Financial Crises (3) Examination of causes and consequences of financial crises; asset pricing theory, market efficiency, speculative bubbles; policy considerations.
ECON 452W Financial Crises (3)
This course focuses on the causes and consequences of financial crises. We study famous crashes from the South Sea Bubble to Long-Term Capital Management, as well as international financial crises such as the Asian Crisis of 1997-98 and the Argentine Crisis of 2001. We examine both the history of the crises and the economic factors that are the fundamental causes, in part with a view to determining if these crises were the inevitable outcome of speculative markets, or the result of regulatory error.
The instructional and educational objectives of the course are to provide students with the opportunity to explore financial crises in a small, advanced seminar setting. The course objectives are to provide students with a theoretical framework for examining financial crises, to examine evidence on historical and more recent financial crises using that theoretical framework, and to consider policies aimed at avoiding and/or alleviating the effects of financial crises in light of the theoretical framework and the empirical evidence.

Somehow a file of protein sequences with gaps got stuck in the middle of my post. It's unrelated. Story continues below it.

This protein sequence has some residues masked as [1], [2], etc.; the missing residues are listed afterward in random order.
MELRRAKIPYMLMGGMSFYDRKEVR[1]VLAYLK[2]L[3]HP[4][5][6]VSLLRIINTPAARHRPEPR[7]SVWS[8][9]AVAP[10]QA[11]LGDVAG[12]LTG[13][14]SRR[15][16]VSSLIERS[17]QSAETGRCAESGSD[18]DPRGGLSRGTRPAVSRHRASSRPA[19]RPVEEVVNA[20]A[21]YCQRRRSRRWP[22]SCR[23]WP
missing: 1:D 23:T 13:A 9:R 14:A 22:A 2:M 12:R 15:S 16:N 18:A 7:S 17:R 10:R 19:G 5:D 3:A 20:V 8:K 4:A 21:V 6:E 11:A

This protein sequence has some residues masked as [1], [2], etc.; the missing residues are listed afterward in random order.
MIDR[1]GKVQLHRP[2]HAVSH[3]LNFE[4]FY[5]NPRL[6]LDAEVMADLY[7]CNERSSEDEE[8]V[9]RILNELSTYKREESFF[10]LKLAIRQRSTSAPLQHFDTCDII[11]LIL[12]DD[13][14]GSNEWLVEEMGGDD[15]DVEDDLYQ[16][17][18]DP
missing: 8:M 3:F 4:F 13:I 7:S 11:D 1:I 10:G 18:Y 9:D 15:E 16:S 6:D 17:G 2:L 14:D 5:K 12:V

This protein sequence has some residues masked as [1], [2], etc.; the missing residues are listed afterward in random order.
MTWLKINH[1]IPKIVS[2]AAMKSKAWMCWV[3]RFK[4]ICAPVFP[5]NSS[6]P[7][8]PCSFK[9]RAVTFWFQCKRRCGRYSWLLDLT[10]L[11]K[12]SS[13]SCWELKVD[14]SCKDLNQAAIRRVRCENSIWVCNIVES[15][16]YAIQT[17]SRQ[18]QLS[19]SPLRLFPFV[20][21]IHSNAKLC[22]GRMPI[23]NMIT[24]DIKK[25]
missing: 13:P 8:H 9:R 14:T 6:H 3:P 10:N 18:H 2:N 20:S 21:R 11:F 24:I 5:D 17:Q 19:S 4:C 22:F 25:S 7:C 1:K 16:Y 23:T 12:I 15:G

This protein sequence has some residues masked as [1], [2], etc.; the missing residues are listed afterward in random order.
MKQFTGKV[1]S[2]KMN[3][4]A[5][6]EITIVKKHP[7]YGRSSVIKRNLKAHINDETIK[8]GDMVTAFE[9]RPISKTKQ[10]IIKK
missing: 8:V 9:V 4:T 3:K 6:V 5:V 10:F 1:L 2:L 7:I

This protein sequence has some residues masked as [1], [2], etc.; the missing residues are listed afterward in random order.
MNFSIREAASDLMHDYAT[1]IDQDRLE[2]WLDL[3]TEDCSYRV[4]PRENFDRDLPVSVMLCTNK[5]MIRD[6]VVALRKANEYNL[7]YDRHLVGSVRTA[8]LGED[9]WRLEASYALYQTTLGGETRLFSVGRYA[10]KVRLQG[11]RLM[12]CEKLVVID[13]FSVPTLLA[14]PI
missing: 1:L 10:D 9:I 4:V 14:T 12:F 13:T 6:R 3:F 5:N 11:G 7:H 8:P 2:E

The course is part of a curriculum overhaul of 400-level courses in economics, in which advanced seminar courses are being created in seven broad areas of economics. This seminar is in the area of macroeconomics. This course may be used to meet major or minor requirements.
Note : Class size, frequency of offering, and evaluation methods will vary by location and instructor. For these details check the specific course syllabus.